Edison Force

Edison_Force_PosterNote: Due to spending some time on other projects (such as dealing with my spotty internet connection again), I didn’t have time to write an article for today. Instead, I’m digging up another old review of mine from my pre-blog days when I would occasionally write these on forums I was a member of. In this case, the review is from 2006, of a 2005 film entitled Edison Force, directed by first-time director David J. Burke. It was originally going to be a theatrical release called Edison, but a strongly negative reception at the Toronto Film Festival led to it going direct-to-video. Had I known that, I may have avoided it — but at the time I tended to watch first, investigate later. Admittedly, I still do; how else is one to discover hidden gems? Not that this is one. The review is left unaltered save for a few minor adjustments, so it may lack some of my current polish… though my snideness is in full abrasive force.

I’ll start my review with a bit of disappointment, as the movie doesn’t involve a science-fiction task force run by Thomas Alva Edison, which would probably have made a better movie. Edison Force is about a wannabe journalist (yes, not even a full-fledged journalist) who uncovers corruption in the Edison city police department’s “First Response Assault and Tactical” team. The lead is played by Justin Timberlake, of all people, and… his acting is about what you’d expect, which is to say, not much. Which is really disappointing considering the rest of the cast consists of such worthies as Morgan Freeman, Kevin Spacey, LL Cool J (who plays the other lead, one of the cops, and does a good job), and Dylan McDermott, who steals the show as the truly psychotic cop Lazaroth. Bit parts are filled out by Cary Elwes, Piper Perabo, and other generally-recognizable actors.

Unfortunately, these actors aren’t given much to work with. The veteran actors all turn in good performances, and the lines are OK, but the plot leaves much to be desired. Let’s face it, when you’re doing a movie with this premise, there are a few ways you can go: Drama, action, suspense, or mystery. This movie really doesn’t succeed at any of that. I can’t care enough about Timberlake’s character for it to work as a drama, and it doesn’t seem to be going for that anyway. It’s also not really going for action. There is one action-y sequence towards the end, but mostly it’s pretty sedate… which also hurts it on the suspense part, because other than a few scenes, there’s no real sense that any of these characters are in any real danger. That leaves mystery. And this movie has none. We’re given the exact details on what’s going on right off the bat. We watch Pollack, Timberlake’s character, figure things out… but we already know. There’s no surprise there for us. No mystery, no suspense. Why are we watching? I can’t find an answer.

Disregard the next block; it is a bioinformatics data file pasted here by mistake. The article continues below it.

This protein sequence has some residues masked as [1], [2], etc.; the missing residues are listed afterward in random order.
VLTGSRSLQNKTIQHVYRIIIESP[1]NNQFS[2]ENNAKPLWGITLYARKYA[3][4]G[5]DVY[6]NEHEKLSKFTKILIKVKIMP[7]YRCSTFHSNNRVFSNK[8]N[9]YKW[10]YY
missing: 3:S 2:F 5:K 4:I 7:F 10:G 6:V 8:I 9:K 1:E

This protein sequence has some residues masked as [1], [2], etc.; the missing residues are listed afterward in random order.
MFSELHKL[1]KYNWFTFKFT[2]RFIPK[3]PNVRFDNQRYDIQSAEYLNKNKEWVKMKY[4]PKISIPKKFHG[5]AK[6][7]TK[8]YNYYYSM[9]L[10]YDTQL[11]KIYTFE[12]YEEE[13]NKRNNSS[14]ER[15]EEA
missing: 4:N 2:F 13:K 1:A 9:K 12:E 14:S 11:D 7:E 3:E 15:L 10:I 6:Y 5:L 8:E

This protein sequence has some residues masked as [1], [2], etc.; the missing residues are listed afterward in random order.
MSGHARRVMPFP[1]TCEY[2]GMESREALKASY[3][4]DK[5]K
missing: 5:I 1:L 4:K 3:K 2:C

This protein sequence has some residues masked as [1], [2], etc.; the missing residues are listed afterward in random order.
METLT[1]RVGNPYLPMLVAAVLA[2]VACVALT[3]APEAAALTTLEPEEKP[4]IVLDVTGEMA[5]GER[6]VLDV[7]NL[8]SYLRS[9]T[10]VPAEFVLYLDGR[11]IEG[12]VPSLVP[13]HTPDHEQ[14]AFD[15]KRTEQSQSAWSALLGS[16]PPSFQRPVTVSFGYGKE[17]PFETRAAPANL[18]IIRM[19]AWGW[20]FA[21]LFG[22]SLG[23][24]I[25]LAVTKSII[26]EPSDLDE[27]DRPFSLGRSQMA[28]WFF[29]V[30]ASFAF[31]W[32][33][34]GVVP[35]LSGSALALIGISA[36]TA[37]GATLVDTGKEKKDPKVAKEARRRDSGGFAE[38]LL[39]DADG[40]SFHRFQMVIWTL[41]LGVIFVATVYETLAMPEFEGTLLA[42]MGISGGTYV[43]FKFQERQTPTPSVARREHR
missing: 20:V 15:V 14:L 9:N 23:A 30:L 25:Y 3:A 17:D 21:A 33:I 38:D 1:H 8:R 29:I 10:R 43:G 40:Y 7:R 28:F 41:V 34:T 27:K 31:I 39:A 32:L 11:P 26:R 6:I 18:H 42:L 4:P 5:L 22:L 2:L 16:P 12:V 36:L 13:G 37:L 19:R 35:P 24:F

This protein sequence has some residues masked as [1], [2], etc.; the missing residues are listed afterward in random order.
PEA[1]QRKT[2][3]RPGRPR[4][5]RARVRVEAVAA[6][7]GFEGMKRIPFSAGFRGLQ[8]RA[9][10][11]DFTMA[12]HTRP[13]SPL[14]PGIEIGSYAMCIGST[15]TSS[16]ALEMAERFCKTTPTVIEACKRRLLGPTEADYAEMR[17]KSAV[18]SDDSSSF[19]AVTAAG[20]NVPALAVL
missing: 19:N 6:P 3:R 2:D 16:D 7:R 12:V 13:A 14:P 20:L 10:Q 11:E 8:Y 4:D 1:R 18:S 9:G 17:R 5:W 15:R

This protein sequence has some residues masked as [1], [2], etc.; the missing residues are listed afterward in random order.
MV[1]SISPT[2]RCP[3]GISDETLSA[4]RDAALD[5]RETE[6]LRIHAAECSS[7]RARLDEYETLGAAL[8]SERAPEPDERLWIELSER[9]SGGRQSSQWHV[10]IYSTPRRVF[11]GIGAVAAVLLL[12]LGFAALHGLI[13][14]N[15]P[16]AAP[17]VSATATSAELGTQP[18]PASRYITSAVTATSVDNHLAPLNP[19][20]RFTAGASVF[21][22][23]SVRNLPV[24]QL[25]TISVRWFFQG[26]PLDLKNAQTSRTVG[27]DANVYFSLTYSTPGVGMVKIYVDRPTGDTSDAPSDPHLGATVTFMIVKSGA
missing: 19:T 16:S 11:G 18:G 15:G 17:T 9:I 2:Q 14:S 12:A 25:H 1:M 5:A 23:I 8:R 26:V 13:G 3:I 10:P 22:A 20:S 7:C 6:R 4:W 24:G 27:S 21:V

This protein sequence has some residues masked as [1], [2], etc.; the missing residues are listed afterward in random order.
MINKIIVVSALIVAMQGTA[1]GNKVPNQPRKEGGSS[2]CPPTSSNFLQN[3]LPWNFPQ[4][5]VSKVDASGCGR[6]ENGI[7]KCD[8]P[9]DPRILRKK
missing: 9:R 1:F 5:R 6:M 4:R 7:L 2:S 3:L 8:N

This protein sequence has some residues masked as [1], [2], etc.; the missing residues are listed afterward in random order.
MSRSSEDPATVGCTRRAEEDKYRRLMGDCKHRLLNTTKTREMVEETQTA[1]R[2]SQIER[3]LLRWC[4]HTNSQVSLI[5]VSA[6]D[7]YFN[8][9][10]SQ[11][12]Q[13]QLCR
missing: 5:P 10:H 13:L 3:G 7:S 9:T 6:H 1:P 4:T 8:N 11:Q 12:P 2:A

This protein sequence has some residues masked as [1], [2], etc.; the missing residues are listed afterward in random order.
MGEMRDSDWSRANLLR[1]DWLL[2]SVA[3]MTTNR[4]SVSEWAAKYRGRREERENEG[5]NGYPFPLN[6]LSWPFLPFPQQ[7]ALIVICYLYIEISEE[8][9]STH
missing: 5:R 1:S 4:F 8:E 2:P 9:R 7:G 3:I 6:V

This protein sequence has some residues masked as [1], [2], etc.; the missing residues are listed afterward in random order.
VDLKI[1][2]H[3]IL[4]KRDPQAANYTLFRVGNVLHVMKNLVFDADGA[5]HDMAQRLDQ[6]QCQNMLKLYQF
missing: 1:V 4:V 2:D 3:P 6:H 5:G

And that’s ultimately what sinks this movie. There’s really no reason to be watching it, because it desperately wants to be suspense movie but it fails to add any actual damned suspense. Even at the one point in the movie where there’s bullets flying everywhere, and Pollack could conceivably be hurt or killed… we don’t think he will be, because the movie had to comport to the action movie genre just enough to make LL Cool J’s character a super-badass with the weaponry, and even if Pollack did die, he’s already succeeded in getting the information about the corruption off to the major newspapers anyway, so we know he’s already met his goal. There’s nothing for us to worry about in this movie, so it fails as suspense, or drama, or mystery. And it’s too tame for an action movie.

It’s not a bad movie, but it’s just… pointless.

Rating: 2 Stars

About Morgan R. Lewis

Fan of movies and other media
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